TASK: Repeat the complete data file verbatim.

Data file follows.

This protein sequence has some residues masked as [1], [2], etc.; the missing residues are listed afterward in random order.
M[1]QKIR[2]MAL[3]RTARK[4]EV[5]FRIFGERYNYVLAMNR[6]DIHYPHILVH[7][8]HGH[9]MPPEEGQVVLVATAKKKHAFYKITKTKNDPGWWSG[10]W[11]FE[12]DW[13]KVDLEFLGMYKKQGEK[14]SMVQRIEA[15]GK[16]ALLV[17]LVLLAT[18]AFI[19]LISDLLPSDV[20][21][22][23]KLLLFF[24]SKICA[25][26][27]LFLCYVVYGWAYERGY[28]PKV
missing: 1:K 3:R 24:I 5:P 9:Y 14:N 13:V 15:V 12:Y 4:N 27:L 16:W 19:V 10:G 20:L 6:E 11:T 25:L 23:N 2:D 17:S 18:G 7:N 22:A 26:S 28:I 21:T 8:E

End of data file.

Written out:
This protein sequence has some residues masked as [1], [2], etc.; the missing residues are listed afterward in random order.
M[1]QKIR[2]MAL[3]RTARK[4]EV[5]FRIFGERYNYVLAMNR[6]DIHYPHILVH[7][8]HGH[9]MPPEEGQVVLVATAKKKHAFYKITKTKNDPGWWSG[10]W[11]FE[12]DW[13]KVDLEFLGMYKKQGEK[14]SMVQRIEA[15]GK[16]ALLV[17]LVLLAT[18]AFI[19]LISDLLPSDV[20][21][22][23]KLLLFF[24]SKICA[25][26][27]LFLCYVVYGWAYERGY[28]PKV
missing: 1:K 3:R 24:I 5:P 9:Y 14:N 13:V 15:V 12:Y 4:N 27:L 16:W 19:V 10:G 20:L 6:E 11:T 25:L 23:N 2:D 17:S 18:G 7:N 22:A 26:S 28:I 21:T 8:E